|Incremental Compilers/Linkers firstname.lastname@example.org (1993-03-19)|
|Re: Incremental Compilers/Linkers email@example.com (1993-03-22)|
|Re: Incremental Compilers/Linkers firstname.lastname@example.org (1993-03-23)|
|Re: Incremental Compilers/Linkers email@example.com (1993-03-25)|
|Re: Incremental Compilers/Linkers firstname.lastname@example.org (1993-03-24)|
|From:||email@example.com (Elan Feingold)|
|Keywords:||linker, question, comment|
|Organization:||Cornell Theory Center|
|Date:||Fri, 19 Mar 1993 18:36:19 GMT|
Does anyone have any information on any compilers that do incremental code
generation? i.e. You change on line of your source code and the compiler
only recompiles that one line. For the development stage, if the inserted
code is longer than the old code, the compiler could simply generate a
jump to the new code which ended in a jump back.
How about papers on the subject? Anyone have any thoughts on this topic?
It would seem to me at first glance that one of the prerequisites for such
a system would be a tightly integrated development system (editor,
compiler, linker) with emphasis on the editor<->compiler relationship. It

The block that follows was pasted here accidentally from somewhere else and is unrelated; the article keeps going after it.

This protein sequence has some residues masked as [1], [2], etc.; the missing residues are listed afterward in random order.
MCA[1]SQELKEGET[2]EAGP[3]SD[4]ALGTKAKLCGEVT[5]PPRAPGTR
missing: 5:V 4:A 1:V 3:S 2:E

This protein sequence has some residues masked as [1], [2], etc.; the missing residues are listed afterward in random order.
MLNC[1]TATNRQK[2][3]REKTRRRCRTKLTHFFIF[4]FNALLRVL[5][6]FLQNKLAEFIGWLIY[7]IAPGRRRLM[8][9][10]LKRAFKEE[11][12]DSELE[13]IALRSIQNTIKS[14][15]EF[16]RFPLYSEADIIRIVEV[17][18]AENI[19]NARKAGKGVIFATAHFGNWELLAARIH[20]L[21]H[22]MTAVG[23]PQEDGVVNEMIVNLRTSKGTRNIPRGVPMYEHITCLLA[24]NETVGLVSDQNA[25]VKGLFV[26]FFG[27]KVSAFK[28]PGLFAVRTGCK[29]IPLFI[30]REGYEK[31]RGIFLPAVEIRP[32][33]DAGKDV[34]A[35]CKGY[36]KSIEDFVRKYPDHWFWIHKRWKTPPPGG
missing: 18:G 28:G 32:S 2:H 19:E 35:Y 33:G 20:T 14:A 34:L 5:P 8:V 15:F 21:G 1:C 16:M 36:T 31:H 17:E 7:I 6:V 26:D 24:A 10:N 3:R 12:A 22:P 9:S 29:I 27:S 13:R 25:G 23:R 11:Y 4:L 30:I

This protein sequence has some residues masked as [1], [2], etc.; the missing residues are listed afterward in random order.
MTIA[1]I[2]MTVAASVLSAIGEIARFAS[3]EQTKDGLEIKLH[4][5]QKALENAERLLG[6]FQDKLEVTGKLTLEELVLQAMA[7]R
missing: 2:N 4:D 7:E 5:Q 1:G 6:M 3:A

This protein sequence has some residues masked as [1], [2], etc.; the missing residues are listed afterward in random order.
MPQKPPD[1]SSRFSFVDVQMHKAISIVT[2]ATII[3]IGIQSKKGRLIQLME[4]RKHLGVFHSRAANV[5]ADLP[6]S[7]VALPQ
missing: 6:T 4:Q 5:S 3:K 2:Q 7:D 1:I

just seems to me that most development systems today are incredibly
inefficient. When I have to wait 3 minutes to generate a new binary when
I change one line of my source, this seems to point towards inefficiency
(correct me if I'm wrong)! Techniques such as incremental compiling and
true dynamic linking seem to offer such an increase in performance that
I'm surprised that they are so rare.
| Elan Feingold
| CS/EE Depts.
| Cornell University
| Ithaca NY 14850
[There's been a series of articles in the JCLT by McKeeman and Aki about
an incremental C system they'd been working on at DEC. Also, TOPLAS a few
years back had an interesting article on an incremental linker that got
greatly improved linker turnaround in exchange for a lot of extra space.
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